Debugging Resources

It is my opinion that the difference between good developers and outstanding ones are the way that they debug applications. As such, I wanted to point you to some great debugging resources to get you well on your way to standing with the outstanding developers.

First off, there is the issue of understanding Windows to begin with that get a lot of people in trouble.  Many issues can be traced down to something that is “working as designed”. As such, I highly recommend the Microsoft Windows Internals book from MS Press.  This book will give you a great understanding of how Windows works.  Next, I would brush up on .NET debugging skills. To do so,  I recommend a .NET 2003 book, but most of the debugging skills still apply to 2005, so don’t be dismayed by the title: Debugging Applications for Microsoft .NET and Windows. Once again, John Robbins from Wintellect writes one awesome book.

Well, books are great, but what about free resources?  I have some of those too!

First, you can check out the windows debugging website at:
http://www.microsoft.com/whdc/devtools/debugging/default.mspx

Then there are a new series of webcasts that have just been released in the past week or so dealing with the very issue of debugging:

TechNet Webcast: Microsoft.com Operations Introduces Real World Debugging: Determining When You Have a Problem and Beginning the Initial Debugging (Level 300)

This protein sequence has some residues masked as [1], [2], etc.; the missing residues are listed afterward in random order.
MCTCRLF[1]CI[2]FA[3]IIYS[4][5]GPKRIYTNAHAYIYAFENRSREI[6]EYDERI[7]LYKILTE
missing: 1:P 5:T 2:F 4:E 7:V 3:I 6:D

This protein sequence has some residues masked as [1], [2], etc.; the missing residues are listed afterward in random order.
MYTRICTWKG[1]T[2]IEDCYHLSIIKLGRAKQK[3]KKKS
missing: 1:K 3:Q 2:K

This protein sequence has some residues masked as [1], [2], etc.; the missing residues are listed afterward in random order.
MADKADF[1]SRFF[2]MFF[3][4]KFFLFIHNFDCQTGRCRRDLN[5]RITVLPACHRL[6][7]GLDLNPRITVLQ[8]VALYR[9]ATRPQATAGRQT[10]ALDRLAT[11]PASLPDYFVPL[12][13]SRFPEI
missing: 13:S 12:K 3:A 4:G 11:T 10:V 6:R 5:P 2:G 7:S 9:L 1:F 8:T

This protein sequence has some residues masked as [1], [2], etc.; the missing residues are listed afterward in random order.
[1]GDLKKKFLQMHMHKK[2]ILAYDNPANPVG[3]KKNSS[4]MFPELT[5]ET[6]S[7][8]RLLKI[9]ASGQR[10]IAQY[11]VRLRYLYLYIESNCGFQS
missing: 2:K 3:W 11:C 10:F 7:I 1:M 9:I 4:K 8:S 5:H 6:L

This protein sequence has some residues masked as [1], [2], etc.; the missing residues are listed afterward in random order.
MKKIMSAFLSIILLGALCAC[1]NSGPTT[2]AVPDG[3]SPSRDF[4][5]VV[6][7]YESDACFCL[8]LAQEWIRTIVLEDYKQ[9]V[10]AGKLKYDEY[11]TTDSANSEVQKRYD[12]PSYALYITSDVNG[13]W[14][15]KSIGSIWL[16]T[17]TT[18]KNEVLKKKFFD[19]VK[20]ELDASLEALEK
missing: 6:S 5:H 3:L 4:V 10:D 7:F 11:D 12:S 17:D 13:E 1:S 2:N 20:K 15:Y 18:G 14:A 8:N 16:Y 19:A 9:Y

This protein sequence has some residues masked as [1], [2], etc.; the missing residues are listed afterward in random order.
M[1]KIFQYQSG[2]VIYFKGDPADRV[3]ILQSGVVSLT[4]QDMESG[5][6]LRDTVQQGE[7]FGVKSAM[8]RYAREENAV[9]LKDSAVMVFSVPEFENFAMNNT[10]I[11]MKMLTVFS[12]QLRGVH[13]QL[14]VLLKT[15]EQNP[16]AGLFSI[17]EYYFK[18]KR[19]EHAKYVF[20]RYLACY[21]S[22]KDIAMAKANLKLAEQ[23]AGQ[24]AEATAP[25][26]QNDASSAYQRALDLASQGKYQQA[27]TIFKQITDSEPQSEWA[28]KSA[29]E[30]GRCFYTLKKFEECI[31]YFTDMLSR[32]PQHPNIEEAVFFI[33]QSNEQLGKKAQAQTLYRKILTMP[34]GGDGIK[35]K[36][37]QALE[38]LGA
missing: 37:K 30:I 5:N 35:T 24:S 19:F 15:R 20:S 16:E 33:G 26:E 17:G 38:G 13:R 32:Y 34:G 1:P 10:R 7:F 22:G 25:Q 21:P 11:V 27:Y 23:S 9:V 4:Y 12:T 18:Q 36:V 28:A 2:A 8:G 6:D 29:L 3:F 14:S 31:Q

TechNet Webcast: Microsoft.com Operations Introduces Real World Debugging: Debugging CLR Internals

TechNet Webcast: Microsoft.com Operations Introduces Real World Debugging: Diagnosing Memory Leaks in ASP.NET Applications (Level 300)

TechNet Webcast: Microsoft.com Operations Introduces Real World Debugging: How to Tackle Problems in Dynamically Generated Assemblies (Level 300)

TechNet Webcast: Microsoft.com Operations Introduces Real World Debugging: Debugging Without the Debugger in IIS and ASP.NET (Level 300)

OK. So maybe I did not have a TON of debugging resources, but this is a great start for anyone who wants to make himself or herself into an outstanding SDE or SDET. So go work yourself into a “debugging guru”.  By the time you are done, hopefully John Robbins’ new book on debugging will be out.

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